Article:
Regional business class: It's business, but not as you know it

Think of business class and the images which spring to mind are wide comfortable seats that convert into a fully flat bed. Direct access to the aisle. Ample personal space surrounding you. Seats so good that the best of them are starting to threaten first class.

But that's not always the case. The business class experience can be quite different around the world.

Euro business

Nowhere is this more evident than in Europe, where the pointy end of the plane is usually decked out in what's called 'Euro business' class.

It's typically an economy seat – the exact same seat as you'd get down the back of the bus – albeit sometimes with a little more legroom or little extra recline.

A key difference is that if the business class cabin follows an economy-style 3-3 configuration, the middle seat will be kept vacant so there's a bit more 'personal space'.

Perk up

(This is similar to many of Air New Zealand's trans-Tasman jets, which have economy seating from tip to tail but the front rows are higher-priced 'deluxe' seats with nobody next to you.)

Of course you still get those expected business class perks such as lounge access, priority boarding and a better quality inflight meal, but in practical terms of comfort you're essentially stuck in an economy seat.

Local heroes

Stack that up against the standard business class of Qantas or Virgin Australia Boeing 737s – even on relatively short trips such as the Brisbane Sydney-Melbourne 'triangle' – or the international-grade business class of both airlines' domestic Airbus A330s flying east-west, and it can be argued that we Aussies are spoiled by comparison.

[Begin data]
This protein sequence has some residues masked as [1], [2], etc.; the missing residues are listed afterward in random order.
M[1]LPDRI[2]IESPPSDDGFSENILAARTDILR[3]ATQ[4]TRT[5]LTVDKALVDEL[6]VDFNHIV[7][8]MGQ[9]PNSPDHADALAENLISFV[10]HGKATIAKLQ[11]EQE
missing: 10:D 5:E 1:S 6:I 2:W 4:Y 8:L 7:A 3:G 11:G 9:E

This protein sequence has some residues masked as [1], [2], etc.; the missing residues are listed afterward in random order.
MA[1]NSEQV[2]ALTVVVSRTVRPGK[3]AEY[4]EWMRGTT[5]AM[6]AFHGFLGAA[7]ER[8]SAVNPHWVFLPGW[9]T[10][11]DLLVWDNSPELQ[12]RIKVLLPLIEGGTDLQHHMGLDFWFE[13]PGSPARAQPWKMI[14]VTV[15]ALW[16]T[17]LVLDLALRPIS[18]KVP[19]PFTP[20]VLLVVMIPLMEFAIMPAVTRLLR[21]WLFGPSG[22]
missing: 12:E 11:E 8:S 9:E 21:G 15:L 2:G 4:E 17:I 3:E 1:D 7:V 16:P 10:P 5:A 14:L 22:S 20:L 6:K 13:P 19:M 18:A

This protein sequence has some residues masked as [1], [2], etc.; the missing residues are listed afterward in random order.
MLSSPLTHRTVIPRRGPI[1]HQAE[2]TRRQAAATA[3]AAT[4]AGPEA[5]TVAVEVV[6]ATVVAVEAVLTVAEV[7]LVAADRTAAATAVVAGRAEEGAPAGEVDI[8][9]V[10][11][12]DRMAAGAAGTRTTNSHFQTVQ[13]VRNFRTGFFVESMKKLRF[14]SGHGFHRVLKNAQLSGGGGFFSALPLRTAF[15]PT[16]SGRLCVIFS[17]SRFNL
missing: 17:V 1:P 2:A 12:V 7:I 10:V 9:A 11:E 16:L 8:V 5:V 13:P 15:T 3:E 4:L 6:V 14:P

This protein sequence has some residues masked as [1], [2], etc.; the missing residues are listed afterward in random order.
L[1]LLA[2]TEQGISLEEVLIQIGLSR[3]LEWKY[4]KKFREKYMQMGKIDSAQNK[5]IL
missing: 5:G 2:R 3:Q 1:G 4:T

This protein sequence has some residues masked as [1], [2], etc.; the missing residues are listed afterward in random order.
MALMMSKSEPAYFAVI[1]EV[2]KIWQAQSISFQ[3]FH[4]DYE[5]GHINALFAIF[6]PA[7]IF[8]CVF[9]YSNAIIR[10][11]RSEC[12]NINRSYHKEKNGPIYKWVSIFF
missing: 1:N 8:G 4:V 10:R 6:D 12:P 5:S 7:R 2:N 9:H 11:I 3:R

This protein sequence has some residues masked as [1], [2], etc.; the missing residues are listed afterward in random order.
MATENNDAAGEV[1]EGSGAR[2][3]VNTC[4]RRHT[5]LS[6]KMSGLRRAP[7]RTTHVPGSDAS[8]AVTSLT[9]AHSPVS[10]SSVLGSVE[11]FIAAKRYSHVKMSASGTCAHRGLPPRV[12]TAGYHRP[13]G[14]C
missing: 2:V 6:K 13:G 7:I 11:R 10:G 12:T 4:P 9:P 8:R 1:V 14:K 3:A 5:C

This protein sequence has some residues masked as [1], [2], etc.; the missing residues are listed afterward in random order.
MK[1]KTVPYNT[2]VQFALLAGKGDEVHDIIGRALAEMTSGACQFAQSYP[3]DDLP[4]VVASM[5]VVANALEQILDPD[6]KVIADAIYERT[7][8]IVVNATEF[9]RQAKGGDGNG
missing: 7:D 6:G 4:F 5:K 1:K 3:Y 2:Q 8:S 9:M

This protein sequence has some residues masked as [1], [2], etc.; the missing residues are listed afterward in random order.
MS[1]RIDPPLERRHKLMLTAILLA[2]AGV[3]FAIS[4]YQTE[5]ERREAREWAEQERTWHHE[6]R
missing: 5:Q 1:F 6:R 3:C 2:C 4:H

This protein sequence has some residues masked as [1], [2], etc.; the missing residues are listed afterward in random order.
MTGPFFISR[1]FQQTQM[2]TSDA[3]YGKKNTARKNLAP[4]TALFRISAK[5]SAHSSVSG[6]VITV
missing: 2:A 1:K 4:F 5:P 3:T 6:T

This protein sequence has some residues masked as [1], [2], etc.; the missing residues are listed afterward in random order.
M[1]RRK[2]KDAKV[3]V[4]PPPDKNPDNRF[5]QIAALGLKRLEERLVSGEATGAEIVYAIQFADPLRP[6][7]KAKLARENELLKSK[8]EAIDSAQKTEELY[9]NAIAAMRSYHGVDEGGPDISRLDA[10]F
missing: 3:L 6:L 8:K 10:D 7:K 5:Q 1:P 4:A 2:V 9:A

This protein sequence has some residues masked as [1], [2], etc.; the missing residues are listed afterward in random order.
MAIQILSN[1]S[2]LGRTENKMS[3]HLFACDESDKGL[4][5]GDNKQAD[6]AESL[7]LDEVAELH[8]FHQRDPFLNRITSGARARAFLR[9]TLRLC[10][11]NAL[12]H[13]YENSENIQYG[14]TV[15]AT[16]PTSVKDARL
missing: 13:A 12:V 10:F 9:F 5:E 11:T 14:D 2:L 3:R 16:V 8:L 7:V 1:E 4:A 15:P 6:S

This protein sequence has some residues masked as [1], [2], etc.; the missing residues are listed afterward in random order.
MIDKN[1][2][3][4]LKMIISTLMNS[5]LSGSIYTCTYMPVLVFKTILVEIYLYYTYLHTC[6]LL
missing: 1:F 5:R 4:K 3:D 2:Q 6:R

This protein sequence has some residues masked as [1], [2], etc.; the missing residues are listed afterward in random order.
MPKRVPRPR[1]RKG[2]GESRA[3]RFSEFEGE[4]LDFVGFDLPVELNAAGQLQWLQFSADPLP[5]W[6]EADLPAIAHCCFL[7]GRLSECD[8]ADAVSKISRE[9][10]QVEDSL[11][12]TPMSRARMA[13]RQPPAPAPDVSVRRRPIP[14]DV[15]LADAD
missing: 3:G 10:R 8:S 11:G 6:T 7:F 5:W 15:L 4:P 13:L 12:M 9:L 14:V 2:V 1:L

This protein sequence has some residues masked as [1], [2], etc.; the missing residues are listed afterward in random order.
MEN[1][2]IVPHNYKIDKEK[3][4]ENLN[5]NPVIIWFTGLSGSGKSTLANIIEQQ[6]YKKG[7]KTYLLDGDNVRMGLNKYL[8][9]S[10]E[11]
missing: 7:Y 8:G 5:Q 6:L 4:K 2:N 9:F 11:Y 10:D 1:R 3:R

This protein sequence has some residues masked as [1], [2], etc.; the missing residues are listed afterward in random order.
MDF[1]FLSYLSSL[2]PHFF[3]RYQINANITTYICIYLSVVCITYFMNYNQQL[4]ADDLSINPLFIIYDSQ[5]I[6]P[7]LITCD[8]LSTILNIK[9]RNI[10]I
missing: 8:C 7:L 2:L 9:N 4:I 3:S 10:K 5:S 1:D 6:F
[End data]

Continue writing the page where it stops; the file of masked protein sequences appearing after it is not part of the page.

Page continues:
Regional recipe

Another twist to the business class recipe is 'regional business class', which some airlines roll out for trips of around 4-6 or even 8 hours. Regional business class is popular with Asian airlines, as those short-to-medium range flights make up the bulk of their routes apart from long-range journeys to the UK, Europe and the Americas.

Advertisement

Dragon dodge

Cathay Pacific and its Chinese-focussed offshoot Cathay Dragon offer a regional business class that's closer to what we know as premium economy.

The seats are wider and have more legroom than their economy counterparts, with a deep recline rather than going fully flat.

Add a decent-sized table plus AC and USB sockets for powering your inflight tech and regional business class is perfectly suited to high flyers making short hops.

Singapore swing

Meanwhile, Singapore Airlines is reinventing regional business class with a new seat bound for Australia.

In every respect it's an international-grade business class seat complete with a fully-flat bed, direct access to the aisle for every passenger and extra space to spread out work your during the flight.

This seat makes its Australian debut on a daily Perth-Singapore flight from Monday May 7 on the airline's factory-fresh Boeing 787-10 – a longer version of the same Dreamliner flown by qantas, but with room for more passengers.

Singapore Airlines will be bringing more of these advanced Boeing 787-10s with their superb regional business class seats to Australia over the coming years.

The same seats will also appear in the airline's latest Airbus A350 jets, with the B787-10 and the A350 replacing Singapore Airlines' older Boeing 777 and Airbus A330 jets, in what will be a solid upgrade for Australia's business travellers.

Few people spend more time on planes, in lounges or mulling over the best ways to use frequent flyer points than David Flynn, the editor of Australian Business Traveller magazine. His unparalleled knowledge of all aspects of business travel connects strongly with the interests of Executive Style readers.

Follow David Flynn on Twitter